Parkland school shooting survivor speaks in Dallas

DALLAS - The conversation about gun rights and school safety continued over the weekend, well after the nationwide march.

One Parkland school shooting survivor, 17-year old Justin Irwin, spoke at the Lovers Lane United Methodist Church in Dallas.

Justin said he stands by the second amendment, but he also wants to see new laws put into place, including raising the age of purchase to 21, tightening red flag laws, stronger background checks and banning bump stocks.

A couple of years ago, Justin lost a grandfather who served in the Vietnam war, and it helped him realize just how important fighting for the country is... that`s why he plans to join the ROTC or a military academy, and to own a gun when he`s legally able.

"The main thing I want to do is I want to be able to help people," Irwin said. "And I love America, I want to protect my country, fight for the people who can't fight, protect them, do whatever I can do to help out people... I'm not against guns at all, like if you want guns, I believe you should be able to get them as long as you have no issues in your background, and no mental illnesses and you know how to use it right and you're trained, and once you have all the background checks, which need to be improved upon, the ones that we have now, but as long as you pass on that, I think you should be able to use the guns that you want."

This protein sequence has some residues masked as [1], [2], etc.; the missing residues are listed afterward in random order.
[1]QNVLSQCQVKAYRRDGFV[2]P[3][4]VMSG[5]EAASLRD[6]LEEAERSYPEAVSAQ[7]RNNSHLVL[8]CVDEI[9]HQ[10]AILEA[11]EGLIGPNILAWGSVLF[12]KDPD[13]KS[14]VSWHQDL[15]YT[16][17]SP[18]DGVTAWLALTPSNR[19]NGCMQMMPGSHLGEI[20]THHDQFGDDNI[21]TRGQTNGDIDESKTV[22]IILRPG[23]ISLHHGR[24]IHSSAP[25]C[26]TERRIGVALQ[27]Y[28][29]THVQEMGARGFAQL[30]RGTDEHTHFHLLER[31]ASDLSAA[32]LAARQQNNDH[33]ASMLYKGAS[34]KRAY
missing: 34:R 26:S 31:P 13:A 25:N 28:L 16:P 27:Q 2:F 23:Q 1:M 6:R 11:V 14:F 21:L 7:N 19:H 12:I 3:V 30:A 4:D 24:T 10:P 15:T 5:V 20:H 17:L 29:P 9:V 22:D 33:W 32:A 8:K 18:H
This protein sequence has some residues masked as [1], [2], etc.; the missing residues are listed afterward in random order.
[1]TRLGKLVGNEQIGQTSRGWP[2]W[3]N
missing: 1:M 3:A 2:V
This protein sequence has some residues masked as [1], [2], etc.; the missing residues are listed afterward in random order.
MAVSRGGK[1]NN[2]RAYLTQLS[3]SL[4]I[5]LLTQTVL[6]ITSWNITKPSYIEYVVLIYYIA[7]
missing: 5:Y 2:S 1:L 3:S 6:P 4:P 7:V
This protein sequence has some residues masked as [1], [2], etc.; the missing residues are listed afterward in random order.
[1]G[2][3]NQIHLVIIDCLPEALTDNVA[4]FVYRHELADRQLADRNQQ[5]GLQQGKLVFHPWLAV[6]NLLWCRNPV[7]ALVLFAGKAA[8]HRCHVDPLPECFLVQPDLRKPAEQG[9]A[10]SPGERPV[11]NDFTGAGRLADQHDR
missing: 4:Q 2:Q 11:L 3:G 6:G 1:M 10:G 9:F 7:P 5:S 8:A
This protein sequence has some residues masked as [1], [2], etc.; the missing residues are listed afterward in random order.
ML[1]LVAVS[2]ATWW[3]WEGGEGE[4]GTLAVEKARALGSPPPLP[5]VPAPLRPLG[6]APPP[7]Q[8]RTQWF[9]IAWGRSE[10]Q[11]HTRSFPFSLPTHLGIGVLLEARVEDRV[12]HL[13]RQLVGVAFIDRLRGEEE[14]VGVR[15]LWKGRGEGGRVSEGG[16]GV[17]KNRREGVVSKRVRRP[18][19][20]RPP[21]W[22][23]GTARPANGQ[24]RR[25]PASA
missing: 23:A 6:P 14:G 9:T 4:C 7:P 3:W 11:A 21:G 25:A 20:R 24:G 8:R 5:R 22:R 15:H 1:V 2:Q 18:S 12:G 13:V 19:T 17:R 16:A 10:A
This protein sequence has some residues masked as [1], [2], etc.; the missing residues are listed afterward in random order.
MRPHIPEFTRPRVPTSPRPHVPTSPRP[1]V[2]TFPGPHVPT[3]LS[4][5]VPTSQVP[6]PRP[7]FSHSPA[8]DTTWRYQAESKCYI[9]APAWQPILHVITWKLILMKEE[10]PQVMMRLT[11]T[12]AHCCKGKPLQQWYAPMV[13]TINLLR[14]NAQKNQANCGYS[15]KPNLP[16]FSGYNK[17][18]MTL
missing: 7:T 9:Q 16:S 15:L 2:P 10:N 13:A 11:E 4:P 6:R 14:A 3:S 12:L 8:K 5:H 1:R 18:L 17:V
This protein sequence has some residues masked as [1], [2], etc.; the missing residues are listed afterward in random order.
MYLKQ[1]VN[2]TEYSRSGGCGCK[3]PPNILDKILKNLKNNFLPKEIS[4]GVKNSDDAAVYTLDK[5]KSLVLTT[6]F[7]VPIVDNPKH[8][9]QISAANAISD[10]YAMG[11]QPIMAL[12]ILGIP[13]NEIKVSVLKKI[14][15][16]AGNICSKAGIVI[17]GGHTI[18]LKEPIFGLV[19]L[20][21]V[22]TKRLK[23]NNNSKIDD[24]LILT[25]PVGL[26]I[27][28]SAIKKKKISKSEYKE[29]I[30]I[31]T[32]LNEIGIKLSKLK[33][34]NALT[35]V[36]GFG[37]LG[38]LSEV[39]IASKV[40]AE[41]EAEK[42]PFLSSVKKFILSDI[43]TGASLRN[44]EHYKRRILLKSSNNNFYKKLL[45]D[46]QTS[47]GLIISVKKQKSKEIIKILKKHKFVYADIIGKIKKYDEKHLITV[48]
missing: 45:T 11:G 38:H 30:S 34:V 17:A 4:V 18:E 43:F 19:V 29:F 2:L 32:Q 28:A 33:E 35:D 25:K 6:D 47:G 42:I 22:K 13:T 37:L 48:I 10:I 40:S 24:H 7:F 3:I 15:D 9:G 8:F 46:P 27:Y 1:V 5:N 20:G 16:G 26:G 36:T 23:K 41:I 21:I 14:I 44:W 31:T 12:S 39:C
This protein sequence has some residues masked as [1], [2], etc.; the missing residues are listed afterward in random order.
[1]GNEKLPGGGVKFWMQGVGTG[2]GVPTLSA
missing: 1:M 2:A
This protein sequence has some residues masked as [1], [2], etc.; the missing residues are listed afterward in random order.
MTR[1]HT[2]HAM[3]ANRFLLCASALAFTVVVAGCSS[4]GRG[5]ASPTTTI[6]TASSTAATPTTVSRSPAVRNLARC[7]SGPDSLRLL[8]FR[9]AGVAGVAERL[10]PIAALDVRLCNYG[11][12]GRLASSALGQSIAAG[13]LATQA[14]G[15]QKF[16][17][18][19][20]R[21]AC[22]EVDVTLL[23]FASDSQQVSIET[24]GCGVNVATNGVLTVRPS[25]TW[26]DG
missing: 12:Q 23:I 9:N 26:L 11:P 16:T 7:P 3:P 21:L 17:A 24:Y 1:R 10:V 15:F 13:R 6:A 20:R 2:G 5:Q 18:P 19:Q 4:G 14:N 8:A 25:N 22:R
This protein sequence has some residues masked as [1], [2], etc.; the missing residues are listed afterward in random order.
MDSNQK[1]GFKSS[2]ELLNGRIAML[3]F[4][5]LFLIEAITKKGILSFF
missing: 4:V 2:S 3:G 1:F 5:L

Saturday`s March for Our Lives took place in many cities around the country, and the other speaker at the event took part in a march in Fort Worth.

Anden Suarez spoke about what she feels Christians and communities of faith need to recognize, when it comes to gun violence in the U.S.

"We live in a country that is in the middle of a devastating culture of gun violence," Suarez said. "The number of deaths is unprecedented. And as a community we need to recognize that, we need to address that culture, we need to address it with legislation but we also need to give it our attention, but we also need to give it our vote, we have to give it our time, our prayers, our thoughts, and our action. And that's what it comes down to, is recognizing that it's not just about one law or one bill, as much good as that will do, and as much as we should advocate for legislation reform, we have to look and reflect on our culture, why it is like that and how we can amend it."

Justin is on the swim team at marjory stoneman douglas And he lost one of his best friends in the shooting, team co-captain, 17-year old Nicholas Dworet, who would have turned 18 on Saturday.

At the march in D.C., the crowd sang "Happy Birthday" to him out of respect.